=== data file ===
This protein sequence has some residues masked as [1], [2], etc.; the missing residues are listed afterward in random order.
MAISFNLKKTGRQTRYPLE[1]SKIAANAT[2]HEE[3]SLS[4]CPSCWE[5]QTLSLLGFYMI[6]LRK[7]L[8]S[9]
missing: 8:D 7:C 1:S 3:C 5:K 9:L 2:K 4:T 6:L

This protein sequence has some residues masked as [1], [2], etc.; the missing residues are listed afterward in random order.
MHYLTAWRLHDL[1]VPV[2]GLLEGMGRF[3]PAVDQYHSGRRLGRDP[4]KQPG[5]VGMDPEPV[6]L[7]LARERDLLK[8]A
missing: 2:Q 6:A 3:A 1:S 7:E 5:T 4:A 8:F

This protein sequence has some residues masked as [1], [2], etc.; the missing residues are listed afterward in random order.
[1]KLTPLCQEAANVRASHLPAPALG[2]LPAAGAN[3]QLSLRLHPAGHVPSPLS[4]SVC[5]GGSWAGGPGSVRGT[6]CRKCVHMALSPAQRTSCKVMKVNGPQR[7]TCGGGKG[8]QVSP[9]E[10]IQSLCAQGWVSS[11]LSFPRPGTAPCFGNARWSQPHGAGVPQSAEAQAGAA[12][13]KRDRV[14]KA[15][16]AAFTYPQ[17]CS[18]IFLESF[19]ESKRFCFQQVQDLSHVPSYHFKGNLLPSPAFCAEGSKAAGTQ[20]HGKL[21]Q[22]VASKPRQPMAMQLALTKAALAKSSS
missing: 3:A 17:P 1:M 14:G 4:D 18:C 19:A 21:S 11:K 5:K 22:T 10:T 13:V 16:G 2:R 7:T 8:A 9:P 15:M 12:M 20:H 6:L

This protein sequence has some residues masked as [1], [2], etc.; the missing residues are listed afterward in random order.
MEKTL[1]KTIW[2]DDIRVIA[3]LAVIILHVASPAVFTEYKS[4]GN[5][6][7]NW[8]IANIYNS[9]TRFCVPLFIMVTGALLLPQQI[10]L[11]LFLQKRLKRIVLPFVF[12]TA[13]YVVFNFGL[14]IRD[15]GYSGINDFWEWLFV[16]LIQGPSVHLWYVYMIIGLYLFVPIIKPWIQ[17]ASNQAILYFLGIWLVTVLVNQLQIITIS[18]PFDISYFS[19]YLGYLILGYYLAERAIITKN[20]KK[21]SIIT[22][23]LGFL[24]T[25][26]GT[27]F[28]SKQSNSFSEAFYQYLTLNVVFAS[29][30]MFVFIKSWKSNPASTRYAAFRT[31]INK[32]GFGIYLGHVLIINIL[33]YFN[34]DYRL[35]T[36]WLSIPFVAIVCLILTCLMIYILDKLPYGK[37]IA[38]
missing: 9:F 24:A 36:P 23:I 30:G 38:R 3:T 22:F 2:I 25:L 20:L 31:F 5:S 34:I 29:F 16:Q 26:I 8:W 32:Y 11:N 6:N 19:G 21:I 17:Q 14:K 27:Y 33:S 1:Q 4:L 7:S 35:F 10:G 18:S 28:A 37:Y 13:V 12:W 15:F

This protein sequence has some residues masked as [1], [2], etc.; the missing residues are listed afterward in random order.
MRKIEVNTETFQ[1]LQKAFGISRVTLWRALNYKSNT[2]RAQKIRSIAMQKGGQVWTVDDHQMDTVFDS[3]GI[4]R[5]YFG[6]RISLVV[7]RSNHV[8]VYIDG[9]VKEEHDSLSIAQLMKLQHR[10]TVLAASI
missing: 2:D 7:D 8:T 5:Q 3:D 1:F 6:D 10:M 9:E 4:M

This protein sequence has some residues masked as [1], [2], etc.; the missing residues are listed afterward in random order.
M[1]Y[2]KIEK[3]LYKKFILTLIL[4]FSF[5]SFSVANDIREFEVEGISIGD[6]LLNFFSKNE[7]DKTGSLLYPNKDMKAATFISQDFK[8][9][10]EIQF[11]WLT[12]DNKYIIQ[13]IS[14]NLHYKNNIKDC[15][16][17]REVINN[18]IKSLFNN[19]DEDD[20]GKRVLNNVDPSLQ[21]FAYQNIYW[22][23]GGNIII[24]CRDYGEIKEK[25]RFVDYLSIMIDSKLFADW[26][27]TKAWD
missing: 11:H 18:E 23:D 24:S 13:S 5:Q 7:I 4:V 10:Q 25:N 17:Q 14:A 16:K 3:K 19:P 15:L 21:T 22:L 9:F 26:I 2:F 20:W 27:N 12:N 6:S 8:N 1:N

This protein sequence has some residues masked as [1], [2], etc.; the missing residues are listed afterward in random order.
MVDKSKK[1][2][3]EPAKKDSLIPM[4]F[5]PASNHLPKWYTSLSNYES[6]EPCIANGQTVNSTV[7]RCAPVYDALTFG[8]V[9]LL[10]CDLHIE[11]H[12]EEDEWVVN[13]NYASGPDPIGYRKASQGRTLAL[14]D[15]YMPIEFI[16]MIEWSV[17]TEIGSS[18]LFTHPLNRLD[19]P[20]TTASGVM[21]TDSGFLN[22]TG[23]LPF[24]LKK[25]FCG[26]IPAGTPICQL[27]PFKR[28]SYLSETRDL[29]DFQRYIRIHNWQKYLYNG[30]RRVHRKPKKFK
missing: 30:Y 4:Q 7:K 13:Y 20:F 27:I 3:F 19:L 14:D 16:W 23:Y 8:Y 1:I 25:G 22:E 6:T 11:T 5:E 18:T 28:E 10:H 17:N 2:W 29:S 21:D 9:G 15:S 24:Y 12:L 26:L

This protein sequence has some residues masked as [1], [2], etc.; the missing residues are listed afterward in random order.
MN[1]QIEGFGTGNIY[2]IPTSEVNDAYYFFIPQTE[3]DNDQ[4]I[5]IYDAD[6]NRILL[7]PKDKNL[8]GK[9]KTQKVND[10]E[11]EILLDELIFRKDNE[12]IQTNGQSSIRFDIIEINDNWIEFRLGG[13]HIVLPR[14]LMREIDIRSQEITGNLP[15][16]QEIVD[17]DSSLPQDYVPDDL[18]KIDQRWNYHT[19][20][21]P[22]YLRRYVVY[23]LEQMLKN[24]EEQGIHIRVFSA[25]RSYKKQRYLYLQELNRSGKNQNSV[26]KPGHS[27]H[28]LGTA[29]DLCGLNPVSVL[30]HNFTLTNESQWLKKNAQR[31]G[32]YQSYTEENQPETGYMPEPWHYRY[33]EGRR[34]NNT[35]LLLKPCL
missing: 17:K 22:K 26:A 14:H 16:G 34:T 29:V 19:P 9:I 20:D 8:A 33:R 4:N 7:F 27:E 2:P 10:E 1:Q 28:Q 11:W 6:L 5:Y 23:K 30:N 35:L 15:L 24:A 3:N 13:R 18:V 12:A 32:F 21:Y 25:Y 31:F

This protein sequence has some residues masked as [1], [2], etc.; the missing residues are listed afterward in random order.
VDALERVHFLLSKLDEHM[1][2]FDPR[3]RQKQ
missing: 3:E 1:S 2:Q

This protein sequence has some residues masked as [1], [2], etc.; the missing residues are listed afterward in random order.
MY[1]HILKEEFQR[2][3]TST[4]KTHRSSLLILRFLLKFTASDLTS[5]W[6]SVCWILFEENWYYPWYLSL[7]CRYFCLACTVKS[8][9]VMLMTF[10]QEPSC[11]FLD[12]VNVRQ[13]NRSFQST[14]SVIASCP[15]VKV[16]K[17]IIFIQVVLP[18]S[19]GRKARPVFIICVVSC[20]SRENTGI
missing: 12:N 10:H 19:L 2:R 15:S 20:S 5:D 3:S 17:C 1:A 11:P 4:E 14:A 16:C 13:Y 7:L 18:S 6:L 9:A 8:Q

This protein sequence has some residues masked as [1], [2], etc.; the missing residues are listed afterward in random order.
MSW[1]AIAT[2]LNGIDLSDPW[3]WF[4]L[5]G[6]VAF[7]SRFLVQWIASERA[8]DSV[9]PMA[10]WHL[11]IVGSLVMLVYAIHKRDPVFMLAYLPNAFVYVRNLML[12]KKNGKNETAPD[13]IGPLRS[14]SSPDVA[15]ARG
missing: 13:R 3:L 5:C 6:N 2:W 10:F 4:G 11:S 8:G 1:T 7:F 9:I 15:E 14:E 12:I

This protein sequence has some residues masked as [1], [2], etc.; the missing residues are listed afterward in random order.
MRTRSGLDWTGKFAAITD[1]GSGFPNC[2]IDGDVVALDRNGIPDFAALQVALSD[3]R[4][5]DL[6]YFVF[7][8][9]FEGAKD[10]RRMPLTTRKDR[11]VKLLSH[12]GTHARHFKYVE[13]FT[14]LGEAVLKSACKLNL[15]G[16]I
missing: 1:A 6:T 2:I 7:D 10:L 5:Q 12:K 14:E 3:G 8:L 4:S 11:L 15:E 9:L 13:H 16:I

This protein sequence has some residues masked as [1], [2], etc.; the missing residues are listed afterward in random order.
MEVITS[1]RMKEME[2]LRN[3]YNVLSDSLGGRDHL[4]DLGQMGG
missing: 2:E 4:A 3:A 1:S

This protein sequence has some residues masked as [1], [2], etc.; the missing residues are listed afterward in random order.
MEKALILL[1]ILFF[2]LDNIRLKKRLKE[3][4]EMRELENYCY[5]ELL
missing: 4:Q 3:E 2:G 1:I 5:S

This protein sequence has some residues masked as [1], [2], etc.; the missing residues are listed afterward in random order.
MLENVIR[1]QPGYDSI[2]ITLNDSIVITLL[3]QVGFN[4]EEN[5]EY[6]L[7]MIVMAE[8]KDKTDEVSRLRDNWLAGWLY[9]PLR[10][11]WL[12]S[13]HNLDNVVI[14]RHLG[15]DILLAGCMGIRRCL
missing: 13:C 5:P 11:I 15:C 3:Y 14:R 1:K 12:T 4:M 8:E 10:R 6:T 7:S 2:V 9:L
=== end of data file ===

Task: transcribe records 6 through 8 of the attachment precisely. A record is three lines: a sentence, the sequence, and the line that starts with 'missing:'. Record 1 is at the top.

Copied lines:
This protein sequence has some residues masked as [1], [2], etc.; the missing residues are listed afterward in random order.
M[1]Y[2]KIEK[3]LYKKFILTLIL[4]FSF[5]SFSVANDIREFEVEGISIGD[6]LLNFFSKNE[7]DKTGSLLYPNKDMKAATFISQDFK[8][9][10]EIQF[11]WLT[12]DNKYIIQ[13]IS[14]NLHYKNNIKDC[15][16][17]REVINN[18]IKSLFNN[19]DEDD[20]GKRVLNNVDPSLQ[21]FAYQNIYW[22][23]GGNIII[24]CRDYGEIKEK[25]RFVDYLSIMIDSKLFADW[26][27]TKAWD
missing: 11:H 18:E 23:D 24:S 13:S 5:Q 7:I 4:V 10:Q 25:N 17:Q 14:A 16:K 3:K 19:P 15:L 21:T 22:L 9:F 26:I 2:F 20:W 27:N 12:N 6:S 8:N 1:N

This protein sequence has some residues masked as [1], [2], etc.; the missing residues are listed afterward in random order.
MVDKSKK[1][2][3]EPAKKDSLIPM[4]F[5]PASNHLPKWYTSLSNYES[6]EPCIANGQTVNSTV[7]RCAPVYDALTFG[8]V[9]LL[10]CDLHIE[11]H[12]EEDEWVVN[13]NYASGPDPIGYRKASQGRTLAL[14]D[15]YMPIEFI[16]MIEWSV[17]TEIGSS[18]LFTHPLNRLD[19]P[20]TTASGVM[21]TDSGFLN[22]TG[23]LPF[24]LKK[25]FCG[26]IPAGTPICQL[27]PFKR[28]SYLSETRDL[29]DFQRYIRIHNWQKYLYNG[30]RRVHRKPKKFK
missing: 30:Y 4:Q 7:K 13:Y 20:F 27:I 3:F 19:L 14:D 16:W 23:Y 8:Y 1:I 25:G 22:E 6:T 11:T 5:E 18:T 28:E 10:H 17:N 2:W 29:S 21:D 9:G 15:S 24:Y 12:L 26:L

This protein sequence has some residues masked as [1], [2], etc.; the missing residues are listed afterward in random order.
MN[1]QIEGFGTGNIY[2]IPTSEVNDAYYFFIPQTE[3]DNDQ[4]I[5]IYDAD[6]NRILL[7]PKDKNL[8]GK[9]KTQKVND[10]E[11]EILLDELIFRKDNE[12]IQTNGQSSIRFDIIEINDNWIEFRLGG[13]HIVLPR[14]LMREIDIRSQEITGNLP[15][16]QEIVD[17]DSSLPQDYVPDDL[18]KIDQRWNYHT[19][20][21]P[22]YLRRYVVY[23]LEQMLKN[24]EEQGIHIRVFSA[25]RSYKKQRYLYLQELNRSGKNQNSV[26]KPGHS[27]H[28]LGTA[29]DLCGLNPVSVL[30]HNFTLTNESQWLKKNAQR[31]G[32]YQSYTEENQPETGYMPEPWHYRY[33]EGRR[34]NNT[35]LLLKPCL
missing: 17:K 22:K 26:A 14:H 16:G 34:T 29:V 19:P 9:I 20:D 8:A 33:R 4:N 7:F 27:E 2:P 10:E 1:Q 28:Q 11:W 6:L 5:Y 23:K 30:N 35:L 15:L 24:A 3:N 13:R 18:V 12:A 32:F 21:Y 25:Y 31:F